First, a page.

Instead, we walked out onto the pitch on Monday with a midfield that simply can’t live up to the promise of a year ago. So to criticize the recruitment policies which led to this is fair.

Is it Talent or is Desire?

But you don’t have to look far to see that it’s not the demand of living up to last year that’s ailing the team and it’s most certainly not a question of talent. It’s a question of desire. You can see it in facial expressions, the arguing after goals, and the way they chase after balls or passes that have gotten in behind them. Right now, the mentality monsters simply aren’t turning up.

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Virgil van Dijk is probably the most talented center half I have ever watched kick a football and yet, he has looked jaded and uninterested to start this season. Trent Alexander Arnold looks like a man who has just realized he’s taken too many opiates. He can’t be bothered to care about anything around him and I’m not exactly sure what he’s looking at. There appears to be nothing going on behind his eyes at times, a man is genuinely and deeply lost once he steps inside those lines.

Mo Salah and Luis Diaz look frustrated and confused. Going back to the middle of last season, Salah’s average position has been getting further and further away from the goal, a strange tactic for one of the best goal scorers on the planet. Obviously, he has been instructed to do so, but it’s doing him no favors and not helping anyone’s mentality in the game.

Many have cited either the need for a change in shape, myself included, or noted that the shape has already changed as we make room for a true No. 9 due to the signing of Darwin Nunez. That this is a slow tactical shift that will bear fruit in time.

Worry Now, or Worry Later?

Well, as fans we don’t care about their form in November. We’re already five points off City and look a bit like a team in transition. Right now, the idea that Liverpool could be consistent enough to close a significant gap and reel off 15 victories in a row seems a lot less likely than it did a year ago, despite Monday’s result being their first loss of the calendar year.

Right now, it feels an awful lot like things might get worse before they get better. Like the lack of bodies available to the manager will continue to hamper our ability to play in our desired style and provide more frustration to beat down an already tired and frustrated team.

But more than anything, what this team needs is to find some fuel from somewhere. Something to light a fire under them. In a Klopp system, it’s about the hard yards, as they say, the dirty bits, the hustle, and bustle of it. Its fluid, it moves fast, it’s hard to break down, and quick to bite back when attacked.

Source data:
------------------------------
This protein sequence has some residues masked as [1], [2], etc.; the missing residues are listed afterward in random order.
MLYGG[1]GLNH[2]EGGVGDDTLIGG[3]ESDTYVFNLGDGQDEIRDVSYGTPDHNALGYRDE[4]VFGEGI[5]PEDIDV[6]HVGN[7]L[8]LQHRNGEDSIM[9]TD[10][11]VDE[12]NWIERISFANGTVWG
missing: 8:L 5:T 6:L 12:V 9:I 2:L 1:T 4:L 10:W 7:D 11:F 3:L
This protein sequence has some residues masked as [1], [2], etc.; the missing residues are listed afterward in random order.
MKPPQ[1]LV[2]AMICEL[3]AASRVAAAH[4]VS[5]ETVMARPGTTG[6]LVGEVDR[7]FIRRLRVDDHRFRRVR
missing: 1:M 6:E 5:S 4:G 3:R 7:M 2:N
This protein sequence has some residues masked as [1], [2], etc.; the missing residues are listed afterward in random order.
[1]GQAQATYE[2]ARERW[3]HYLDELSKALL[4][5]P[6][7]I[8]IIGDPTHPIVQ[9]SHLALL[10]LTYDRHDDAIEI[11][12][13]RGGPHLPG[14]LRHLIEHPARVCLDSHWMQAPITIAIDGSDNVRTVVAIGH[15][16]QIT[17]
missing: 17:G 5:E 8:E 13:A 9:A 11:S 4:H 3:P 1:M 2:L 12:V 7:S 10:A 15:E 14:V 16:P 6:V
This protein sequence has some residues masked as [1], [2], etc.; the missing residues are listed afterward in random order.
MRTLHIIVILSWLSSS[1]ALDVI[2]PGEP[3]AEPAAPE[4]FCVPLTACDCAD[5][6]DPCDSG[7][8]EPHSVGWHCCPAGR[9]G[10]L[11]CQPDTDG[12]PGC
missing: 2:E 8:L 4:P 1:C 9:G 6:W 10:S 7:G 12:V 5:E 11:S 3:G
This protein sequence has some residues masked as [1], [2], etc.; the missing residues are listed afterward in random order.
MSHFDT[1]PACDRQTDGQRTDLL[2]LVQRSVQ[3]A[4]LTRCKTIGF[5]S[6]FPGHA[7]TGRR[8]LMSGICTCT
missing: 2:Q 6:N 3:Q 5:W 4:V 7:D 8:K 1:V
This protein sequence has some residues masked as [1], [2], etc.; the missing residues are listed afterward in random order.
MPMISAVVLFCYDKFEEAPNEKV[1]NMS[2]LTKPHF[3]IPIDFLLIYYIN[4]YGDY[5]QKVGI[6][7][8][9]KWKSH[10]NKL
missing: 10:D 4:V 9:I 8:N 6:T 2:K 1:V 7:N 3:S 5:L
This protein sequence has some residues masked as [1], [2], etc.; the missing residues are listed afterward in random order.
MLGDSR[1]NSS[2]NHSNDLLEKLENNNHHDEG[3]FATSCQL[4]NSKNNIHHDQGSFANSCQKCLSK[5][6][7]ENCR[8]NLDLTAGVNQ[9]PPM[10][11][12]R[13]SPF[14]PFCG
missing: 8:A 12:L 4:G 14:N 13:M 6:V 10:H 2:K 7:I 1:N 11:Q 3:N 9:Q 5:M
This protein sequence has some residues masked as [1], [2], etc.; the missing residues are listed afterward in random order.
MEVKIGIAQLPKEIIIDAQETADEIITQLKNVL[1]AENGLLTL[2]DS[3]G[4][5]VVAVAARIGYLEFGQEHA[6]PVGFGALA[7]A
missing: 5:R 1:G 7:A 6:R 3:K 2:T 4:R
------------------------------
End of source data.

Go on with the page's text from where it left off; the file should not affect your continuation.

Response is Required

All I want from this match against Bournemouth and the following two fixtures against Newcastle and Everton are hard yards, the bite back. Show me the character and resolve that fueled the success of recent years. Show me the fight and the attitude that overturned deficits and pushed the most expensive teams in the world to their breaking points. Without that, it’s not unlikely that the struggles continue, bar a bit of luck.

There’s another source of fuel that gets teams going. I wouldn’t even think of it had we not just lost them, but as I said, losses to United invoke dark feelings. We’ve seen this source of the fuel burn for rivals in recent years. It’s hitting rock bottom. Hopefully, it doesn’t come to that. Given where the Reds started this campaign in terms of ambitions and expectations, that is a long slide into oblivion away from becoming a reality.

The only thing that can stop it in my mind right now is an encouraging performance on Saturday. Come on Liverpool, you need this as bad as we do. Chase, don’t just press. Get stuck into 50/50 challenges, fight for loose balls, make the decoy runs, and track back with vigor. Beat the first man on your corners and someone goes up and slams their head through the ball when they do. Do the ugly bits well. Bin the fancy passes and weaving dribbles. Return to the simple things you’ve been mastering since childhood. Don’t try finesse Bournemouth like you’re cooking a fine meal. Beat them over the heads and devour them alive. For you, for us. Anfield will show up on Saturday.

Let’s hope the mentality monsters do too.

Another Monday of looking for answers as we look at the recent struggles but put all of it in perspective as we talk about the 35th anniversary and what it means to us